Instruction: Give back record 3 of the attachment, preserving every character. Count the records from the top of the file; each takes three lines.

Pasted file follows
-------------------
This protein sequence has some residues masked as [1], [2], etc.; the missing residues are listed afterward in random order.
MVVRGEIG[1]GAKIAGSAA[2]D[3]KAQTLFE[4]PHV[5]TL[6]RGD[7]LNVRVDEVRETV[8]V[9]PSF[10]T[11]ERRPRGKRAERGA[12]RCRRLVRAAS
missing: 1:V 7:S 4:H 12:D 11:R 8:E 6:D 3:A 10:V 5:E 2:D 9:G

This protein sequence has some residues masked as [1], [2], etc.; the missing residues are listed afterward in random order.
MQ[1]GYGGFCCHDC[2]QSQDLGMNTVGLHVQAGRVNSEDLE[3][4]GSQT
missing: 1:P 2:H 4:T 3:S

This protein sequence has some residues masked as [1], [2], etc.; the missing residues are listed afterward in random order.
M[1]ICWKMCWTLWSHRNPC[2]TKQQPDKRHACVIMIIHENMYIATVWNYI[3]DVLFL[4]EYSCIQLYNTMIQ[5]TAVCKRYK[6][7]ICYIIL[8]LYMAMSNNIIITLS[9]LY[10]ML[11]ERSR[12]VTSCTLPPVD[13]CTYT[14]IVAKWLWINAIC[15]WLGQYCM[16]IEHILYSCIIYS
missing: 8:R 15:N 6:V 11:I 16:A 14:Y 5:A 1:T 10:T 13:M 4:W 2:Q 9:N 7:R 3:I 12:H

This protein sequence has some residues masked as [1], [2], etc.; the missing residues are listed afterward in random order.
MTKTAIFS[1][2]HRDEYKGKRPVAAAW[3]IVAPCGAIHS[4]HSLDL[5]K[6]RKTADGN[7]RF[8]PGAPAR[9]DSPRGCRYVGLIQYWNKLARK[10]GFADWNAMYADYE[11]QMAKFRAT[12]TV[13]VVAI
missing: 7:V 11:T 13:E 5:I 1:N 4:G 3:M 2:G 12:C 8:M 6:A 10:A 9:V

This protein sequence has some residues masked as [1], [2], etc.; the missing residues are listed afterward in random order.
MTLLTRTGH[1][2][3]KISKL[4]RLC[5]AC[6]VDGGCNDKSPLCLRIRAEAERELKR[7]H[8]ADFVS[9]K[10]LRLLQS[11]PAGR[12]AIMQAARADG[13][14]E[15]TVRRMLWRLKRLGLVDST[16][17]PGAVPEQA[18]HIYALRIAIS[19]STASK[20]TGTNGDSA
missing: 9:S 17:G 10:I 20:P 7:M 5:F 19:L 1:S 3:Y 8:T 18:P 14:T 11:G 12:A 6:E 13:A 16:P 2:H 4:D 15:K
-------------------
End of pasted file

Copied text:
This protein sequence has some residues masked as [1], [2], etc.; the missing residues are listed afterward in random order.
M[1]ICWKMCWTLWSHRNPC[2]TKQQPDKRHACVIMIIHENMYIATVWNYI[3]DVLFL[4]EYSCIQLYNTMIQ[5]TAVCKRYK[6][7]ICYIIL[8]LYMAMSNNIIITLS[9]LY[10]ML[11]ERSR[12]VTSCTLPPVD[13]CTYT[14]IVAKWLWINAIC[15]WLGQYCM[16]IEHILYSCIIYS
missing: 8:R 15:N 6:V 11:I 16:A 14:Y 5:A 1:T 10:T 13:M 4:W 2:Q 9:N 7:R 3:I 12:H